• These tests are written using JUnit 4.x and Mockito (we were using JMock 2.x before and still have a lot of tests not converted to Mockito yet).
  • Your Maven module must depend on the xwiki-commons-test module.
  • Use the MockitoComponentMockingRule Rule (its javadoc explains how to use it in details).
  • Examples:
    • example2
    • Other example:
      @ComponentList({
          DefaultExtensionLicenseManager.class
      })
      public class DefaultExtensionLicenseManagerTest
      {
         @Rule
         public final ComponentManagerRule componentManager = new ComponentManagerRule();
      ...
         @Before
         public void setUp() throws Exception
         {
             this.licenseManager = this.componentManager.getInstance(ExtensionLicenseManager.class);
         }
      ...
    • Another example (using the new @BeforeComponent annotation):
      @ComponentList({
          DefaultExtensionManagerConfiguration.class,
          DefaultLoggerManager.class,
          DefaultObservationManager.class
      })
      public class DefaultExtensionManagerConfigurationTest
      {
         @Rule
         public final MockitoComponentManagerRule componentManager = new MockitoComponentManagerRule();

         private ExtensionManagerConfiguration configuration;

         private MemoryConfigurationSource source;

         @BeforeComponent
         public void registerComponents() throws Exception
         {
             // Register a Mocked Environment since we need to provide one.
             this.componentManager.registerMockComponent(Environment.class);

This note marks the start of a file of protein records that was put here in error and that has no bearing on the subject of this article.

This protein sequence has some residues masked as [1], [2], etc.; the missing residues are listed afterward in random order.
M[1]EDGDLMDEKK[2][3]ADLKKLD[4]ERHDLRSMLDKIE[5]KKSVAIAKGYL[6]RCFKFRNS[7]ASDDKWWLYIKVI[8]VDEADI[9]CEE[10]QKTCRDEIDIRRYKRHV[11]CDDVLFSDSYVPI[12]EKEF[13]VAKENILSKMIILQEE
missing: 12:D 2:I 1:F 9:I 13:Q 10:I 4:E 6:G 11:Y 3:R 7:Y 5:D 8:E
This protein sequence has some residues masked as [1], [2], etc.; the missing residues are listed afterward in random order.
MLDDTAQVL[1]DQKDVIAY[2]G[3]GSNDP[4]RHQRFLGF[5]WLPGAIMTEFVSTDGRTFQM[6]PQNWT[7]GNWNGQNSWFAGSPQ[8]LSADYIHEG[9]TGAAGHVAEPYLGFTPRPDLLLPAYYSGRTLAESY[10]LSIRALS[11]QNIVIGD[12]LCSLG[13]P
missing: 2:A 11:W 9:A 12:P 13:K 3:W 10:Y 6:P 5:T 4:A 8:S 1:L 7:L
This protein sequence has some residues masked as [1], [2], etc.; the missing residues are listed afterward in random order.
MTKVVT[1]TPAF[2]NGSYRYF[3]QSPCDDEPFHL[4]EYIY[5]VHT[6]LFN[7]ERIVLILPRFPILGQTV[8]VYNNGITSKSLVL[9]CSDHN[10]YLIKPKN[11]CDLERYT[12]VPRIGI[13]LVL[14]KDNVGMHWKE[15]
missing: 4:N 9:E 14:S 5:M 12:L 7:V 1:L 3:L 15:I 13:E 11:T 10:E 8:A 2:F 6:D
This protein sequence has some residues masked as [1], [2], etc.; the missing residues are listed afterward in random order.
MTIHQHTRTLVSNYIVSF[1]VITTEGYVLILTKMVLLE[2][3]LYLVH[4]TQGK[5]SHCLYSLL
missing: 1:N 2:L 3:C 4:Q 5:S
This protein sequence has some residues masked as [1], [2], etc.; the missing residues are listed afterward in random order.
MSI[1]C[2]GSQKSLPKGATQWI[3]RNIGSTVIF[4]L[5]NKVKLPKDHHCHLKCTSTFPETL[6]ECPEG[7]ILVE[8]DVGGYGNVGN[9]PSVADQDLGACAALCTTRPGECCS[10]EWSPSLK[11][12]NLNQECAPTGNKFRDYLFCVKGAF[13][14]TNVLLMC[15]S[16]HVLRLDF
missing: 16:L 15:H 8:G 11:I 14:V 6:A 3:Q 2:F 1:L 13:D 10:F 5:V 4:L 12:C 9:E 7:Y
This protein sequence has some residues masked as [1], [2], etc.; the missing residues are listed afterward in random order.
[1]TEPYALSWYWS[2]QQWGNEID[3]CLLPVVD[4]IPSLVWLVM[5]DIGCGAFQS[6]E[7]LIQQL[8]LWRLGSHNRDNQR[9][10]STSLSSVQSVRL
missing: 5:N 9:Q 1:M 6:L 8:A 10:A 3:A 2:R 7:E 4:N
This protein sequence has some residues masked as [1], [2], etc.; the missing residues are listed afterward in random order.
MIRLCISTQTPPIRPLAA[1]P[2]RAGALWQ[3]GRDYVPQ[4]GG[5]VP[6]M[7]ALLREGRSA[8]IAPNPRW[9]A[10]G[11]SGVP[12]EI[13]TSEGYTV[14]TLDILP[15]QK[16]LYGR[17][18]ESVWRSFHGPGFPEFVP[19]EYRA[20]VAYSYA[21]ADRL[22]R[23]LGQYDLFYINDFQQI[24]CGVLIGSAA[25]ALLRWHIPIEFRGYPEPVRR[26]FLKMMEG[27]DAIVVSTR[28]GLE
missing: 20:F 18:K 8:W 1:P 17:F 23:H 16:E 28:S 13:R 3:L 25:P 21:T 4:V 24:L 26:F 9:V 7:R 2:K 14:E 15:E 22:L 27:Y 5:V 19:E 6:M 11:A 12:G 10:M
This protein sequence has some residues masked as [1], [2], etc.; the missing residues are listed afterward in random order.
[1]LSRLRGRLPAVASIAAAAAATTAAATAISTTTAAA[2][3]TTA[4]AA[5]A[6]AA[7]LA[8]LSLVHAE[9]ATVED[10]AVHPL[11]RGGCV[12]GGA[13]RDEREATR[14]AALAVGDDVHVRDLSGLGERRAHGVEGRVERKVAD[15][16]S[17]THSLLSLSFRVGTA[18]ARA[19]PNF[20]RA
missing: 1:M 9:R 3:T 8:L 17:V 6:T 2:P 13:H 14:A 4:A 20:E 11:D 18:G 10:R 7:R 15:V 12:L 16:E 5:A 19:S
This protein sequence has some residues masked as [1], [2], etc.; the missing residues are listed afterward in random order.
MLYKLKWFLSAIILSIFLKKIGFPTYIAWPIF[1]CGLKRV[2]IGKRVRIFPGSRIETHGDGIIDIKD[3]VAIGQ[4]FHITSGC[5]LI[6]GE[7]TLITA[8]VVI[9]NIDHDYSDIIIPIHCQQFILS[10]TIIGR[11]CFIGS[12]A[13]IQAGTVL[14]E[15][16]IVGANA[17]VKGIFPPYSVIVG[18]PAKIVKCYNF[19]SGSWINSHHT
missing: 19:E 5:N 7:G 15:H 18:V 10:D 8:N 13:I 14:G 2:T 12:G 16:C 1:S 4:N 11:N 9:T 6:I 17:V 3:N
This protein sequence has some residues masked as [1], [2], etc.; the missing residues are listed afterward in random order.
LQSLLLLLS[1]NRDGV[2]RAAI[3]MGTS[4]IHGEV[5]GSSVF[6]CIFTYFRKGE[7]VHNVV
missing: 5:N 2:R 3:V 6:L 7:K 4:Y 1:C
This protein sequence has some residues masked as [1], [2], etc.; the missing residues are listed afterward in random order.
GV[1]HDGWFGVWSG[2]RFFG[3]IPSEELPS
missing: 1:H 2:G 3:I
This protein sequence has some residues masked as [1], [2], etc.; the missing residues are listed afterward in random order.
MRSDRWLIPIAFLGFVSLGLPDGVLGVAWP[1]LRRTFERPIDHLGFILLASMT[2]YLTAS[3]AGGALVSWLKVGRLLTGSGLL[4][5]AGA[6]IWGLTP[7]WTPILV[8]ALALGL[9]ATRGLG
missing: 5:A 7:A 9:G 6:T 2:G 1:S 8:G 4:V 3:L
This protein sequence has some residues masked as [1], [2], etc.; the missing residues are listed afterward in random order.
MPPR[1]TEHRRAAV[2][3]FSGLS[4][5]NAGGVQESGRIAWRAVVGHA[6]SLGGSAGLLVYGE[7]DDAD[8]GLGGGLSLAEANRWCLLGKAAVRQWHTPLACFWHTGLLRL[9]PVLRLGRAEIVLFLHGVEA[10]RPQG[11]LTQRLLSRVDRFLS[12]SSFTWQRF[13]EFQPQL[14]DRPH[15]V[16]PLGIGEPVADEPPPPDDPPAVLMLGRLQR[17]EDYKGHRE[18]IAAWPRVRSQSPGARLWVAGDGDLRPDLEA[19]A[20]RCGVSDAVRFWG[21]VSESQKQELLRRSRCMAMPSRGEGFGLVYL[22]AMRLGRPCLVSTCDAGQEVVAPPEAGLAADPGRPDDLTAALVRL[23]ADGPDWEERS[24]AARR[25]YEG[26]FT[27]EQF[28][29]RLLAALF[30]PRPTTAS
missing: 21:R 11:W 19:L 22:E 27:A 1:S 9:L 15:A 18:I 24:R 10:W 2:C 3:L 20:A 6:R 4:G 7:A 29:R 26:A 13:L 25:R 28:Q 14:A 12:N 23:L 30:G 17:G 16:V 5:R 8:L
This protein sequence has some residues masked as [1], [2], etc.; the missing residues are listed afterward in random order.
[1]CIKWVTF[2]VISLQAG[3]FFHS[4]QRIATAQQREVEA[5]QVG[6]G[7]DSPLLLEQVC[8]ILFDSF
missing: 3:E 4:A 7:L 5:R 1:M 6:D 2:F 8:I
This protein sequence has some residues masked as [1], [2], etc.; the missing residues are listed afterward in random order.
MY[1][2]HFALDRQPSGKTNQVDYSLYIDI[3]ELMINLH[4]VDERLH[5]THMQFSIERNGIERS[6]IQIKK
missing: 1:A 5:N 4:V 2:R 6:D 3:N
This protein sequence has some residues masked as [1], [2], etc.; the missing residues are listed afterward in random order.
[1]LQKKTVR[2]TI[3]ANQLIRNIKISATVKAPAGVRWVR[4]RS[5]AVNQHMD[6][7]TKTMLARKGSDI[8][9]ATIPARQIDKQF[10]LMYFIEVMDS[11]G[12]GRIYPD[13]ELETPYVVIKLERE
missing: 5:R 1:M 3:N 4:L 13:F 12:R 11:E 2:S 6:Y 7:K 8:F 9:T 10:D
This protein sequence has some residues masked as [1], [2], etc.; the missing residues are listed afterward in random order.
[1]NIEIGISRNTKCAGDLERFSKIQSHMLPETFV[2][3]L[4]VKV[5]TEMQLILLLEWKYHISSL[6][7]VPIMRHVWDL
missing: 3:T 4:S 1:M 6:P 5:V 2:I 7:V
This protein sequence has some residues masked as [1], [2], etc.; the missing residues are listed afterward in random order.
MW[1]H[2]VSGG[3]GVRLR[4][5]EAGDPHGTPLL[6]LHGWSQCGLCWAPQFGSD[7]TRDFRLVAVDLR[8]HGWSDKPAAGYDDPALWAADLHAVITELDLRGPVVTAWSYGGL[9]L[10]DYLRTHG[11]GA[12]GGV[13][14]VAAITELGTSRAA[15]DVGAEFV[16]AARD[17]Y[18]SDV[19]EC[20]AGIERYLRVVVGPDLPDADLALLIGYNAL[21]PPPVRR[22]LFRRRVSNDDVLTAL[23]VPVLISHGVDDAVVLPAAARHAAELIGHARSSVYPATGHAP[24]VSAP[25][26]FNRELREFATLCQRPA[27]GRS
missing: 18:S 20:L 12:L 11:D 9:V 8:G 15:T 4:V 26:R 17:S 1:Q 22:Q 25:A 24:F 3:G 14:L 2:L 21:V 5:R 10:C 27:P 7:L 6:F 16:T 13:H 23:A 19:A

// Register some in-memory Configuration Source for the test
             this.source = this.componentManager.registerMemoryConfigurationSource();
         }

         @Before
         public void setUp() throws Exception
         {
             this.configuration = this.componentManager.getInstance(ExtensionManagerConfiguration.class);
         }
      ...

      @BeforeComponent is used by ComponentManagerRule and methods annotated with it are called before other components are registered (i.e. before processing of @AllComponents and @ComponentList annotations).

      MockitoComponentManagerRule extends ComponentManagerRule and just adds some helper methods to register a mock component.

Some best practices:

Java Rendering Testing

We have a special framework for making it easy to write Rendering tests, see the Rendering Testing Framework

Functional Testing

A functional test requires a running XWiki instance.

GUI tests

We now have 2 frameworks for running GUI tests:

  • One based on Selenium2/Webdriver which is the framework to use when writing new functional UI tests.
  • One based on Selenium1 which is now deprecated and shouldn't be used. We encourage committers to port tests written for it to the Selenium2 framework. Especially when committers bring modification to the old tests we encourage them to rewrite the tests as new Selenium2 tests.

Selenium2-based Framework

Using:

  • To debug a test simply start XE somewhere and then debug your JUnit tests as a normal JUnit test in your IDE.
  • In order to debug more easily flickering tests you can simply add the @Intermittent annotation on your test method and it'll be executed 100 times in a row (you can also specify @Intermittent(repetition=N)to repeat it N times). This is achieved thanks to the Tempus Fugit framework that we've integrated.
  • To run a specific test, pass the pattern property (it's a regex on the test class name) as in: mvn install -Dpattern=TestClass#testName (this will run the testName test from TestClass)